Westhoff a fanatic of America's Constitution

Let’s be honest here. I’m in love with a document penned in 1787, from its preamble to the 27th Amendment.

During spring break, I spent an embarrassingly long time in the Kansas City downtown public library. On the wall I read, “There is nothing that solidifies and strengthens a nation like reading of the nation’s own history, whether that history is recorded in books or embodied in customs, institutions and monuments.” The author was Joseph Anderson, a soldier in the American Revolution.

Anderson and countless others fought for the ideals and values first voiced in the Declaration of Independence. These ideas would eventually become the Constitution.

The senators of the first 13 states stand for the same things the senators of today stand for. Anderson, of Tennessee, believed in the same fundamental ideals of today’s Jerry Moran and Pat Roberts.

There is little I geek out about more than the Constitution. There’s Harry Potter, certain parts of the Internet and my favorite teen pop star, Justin Bieber. But man, oh man, I love the Constitution.

Can anyone think of a document more flexible than our Constitution? It has stood as our governing document for over 200 years. Only one amendment has ever been repealed completely, and changes can be made to adapt.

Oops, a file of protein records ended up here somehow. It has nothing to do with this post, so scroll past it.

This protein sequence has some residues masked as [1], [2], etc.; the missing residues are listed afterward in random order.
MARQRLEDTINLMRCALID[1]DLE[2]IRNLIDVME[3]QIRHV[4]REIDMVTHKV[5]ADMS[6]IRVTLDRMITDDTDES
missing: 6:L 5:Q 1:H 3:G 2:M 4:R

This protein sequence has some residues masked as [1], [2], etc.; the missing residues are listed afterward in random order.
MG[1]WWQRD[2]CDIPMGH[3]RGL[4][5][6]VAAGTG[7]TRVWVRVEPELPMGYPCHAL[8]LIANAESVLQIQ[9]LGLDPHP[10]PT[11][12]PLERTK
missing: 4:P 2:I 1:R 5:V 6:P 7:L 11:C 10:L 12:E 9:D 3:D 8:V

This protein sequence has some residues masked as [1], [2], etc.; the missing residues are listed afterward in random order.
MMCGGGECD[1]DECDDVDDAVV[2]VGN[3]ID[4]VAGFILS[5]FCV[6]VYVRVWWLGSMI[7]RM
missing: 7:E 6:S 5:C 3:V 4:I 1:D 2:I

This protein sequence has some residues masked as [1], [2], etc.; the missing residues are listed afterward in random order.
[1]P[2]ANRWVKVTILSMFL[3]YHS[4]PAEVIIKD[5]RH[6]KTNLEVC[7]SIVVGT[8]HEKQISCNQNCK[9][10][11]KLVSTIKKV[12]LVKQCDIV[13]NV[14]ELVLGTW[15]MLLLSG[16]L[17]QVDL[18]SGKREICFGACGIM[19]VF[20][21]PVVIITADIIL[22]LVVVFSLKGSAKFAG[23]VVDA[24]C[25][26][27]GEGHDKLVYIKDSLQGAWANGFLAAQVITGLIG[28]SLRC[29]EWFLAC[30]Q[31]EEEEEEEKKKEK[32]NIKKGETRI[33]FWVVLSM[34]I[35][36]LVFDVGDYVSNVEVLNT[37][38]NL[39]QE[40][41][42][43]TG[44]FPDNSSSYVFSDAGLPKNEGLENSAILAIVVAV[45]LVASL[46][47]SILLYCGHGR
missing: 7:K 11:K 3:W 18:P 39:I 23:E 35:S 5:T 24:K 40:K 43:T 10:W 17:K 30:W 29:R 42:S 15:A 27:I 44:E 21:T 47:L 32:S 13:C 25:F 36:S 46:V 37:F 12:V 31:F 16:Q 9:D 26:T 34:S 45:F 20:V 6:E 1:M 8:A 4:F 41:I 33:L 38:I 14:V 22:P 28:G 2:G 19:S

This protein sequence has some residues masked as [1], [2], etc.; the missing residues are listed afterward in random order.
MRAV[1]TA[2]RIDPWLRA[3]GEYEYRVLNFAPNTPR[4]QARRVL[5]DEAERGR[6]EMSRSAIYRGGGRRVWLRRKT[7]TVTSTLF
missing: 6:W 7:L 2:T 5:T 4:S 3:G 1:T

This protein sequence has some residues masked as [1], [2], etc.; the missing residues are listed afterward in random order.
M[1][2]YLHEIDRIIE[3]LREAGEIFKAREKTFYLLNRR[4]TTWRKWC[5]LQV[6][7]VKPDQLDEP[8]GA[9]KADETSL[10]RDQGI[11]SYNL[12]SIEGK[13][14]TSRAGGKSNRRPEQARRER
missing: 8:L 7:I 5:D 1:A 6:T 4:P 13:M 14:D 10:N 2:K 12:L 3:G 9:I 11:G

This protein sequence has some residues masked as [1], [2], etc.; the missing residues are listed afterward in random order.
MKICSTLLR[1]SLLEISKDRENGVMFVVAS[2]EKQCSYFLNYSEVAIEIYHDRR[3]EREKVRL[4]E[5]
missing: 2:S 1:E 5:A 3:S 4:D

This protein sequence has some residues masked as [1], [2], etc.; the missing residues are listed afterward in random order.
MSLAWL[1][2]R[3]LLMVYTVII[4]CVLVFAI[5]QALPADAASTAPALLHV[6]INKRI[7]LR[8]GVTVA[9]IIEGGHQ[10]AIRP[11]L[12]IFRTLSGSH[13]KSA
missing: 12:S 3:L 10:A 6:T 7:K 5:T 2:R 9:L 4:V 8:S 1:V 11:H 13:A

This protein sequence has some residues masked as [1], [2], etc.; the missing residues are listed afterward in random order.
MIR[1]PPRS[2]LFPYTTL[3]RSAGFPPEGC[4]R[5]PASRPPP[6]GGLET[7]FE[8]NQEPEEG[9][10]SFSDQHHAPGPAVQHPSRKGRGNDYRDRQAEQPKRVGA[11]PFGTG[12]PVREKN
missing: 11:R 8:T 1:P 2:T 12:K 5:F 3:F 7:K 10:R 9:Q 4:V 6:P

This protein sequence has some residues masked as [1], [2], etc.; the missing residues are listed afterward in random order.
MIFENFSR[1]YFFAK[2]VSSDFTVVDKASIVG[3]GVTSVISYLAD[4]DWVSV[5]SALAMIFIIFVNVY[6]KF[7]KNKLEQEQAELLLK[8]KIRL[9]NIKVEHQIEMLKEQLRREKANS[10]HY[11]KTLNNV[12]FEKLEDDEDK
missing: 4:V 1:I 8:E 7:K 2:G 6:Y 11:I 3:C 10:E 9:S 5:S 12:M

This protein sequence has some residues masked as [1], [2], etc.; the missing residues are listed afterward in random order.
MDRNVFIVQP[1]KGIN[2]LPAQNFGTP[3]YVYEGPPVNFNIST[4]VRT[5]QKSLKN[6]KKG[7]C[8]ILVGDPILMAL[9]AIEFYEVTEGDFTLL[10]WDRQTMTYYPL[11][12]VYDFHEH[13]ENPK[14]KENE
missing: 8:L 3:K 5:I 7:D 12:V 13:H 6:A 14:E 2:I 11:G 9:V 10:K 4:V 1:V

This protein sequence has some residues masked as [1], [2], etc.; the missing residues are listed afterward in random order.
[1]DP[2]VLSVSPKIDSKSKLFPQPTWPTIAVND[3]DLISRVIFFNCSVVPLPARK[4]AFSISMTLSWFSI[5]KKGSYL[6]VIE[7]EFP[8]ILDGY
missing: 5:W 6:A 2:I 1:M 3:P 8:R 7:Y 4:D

The end of the Civil War brought about my personal favorite amendment: the 14th.

“No state shall make or enforce any law which shall abridge the privileges or immunities of citizens of the United States; nor shall any state deprive any person of life, liberty, or property, without due process of law; nor deny to any person within its jurisdiction the equal protection of the laws.”

This is a promise, coming from a time when racism and sexism were the ruling ideologies. It is a promise that the law will protect everyone, a reminder that the minority group is protected by the government from the tyranny of the majority.

And the promise doesn’t just come from the 14th Amendment. It’s embedded in our society, in our history.

It’s embedded in the Constitution, too. The preamble promises to “provide a more perfect union,” and each additional amendment does just that.

If the promise is broken, there’s an opportunity to fix it. There is Congress, there is the President and there is the court system.

So as I’m watching the Republican primary debates, and I’m shaking my head in shame because of the media circus or the mudslinging politics, I just remind myself of the words of the Declaration of Independence.

“We hold these truths to be self-evident; that all men are created equal.”

And who couldn’t love those words?

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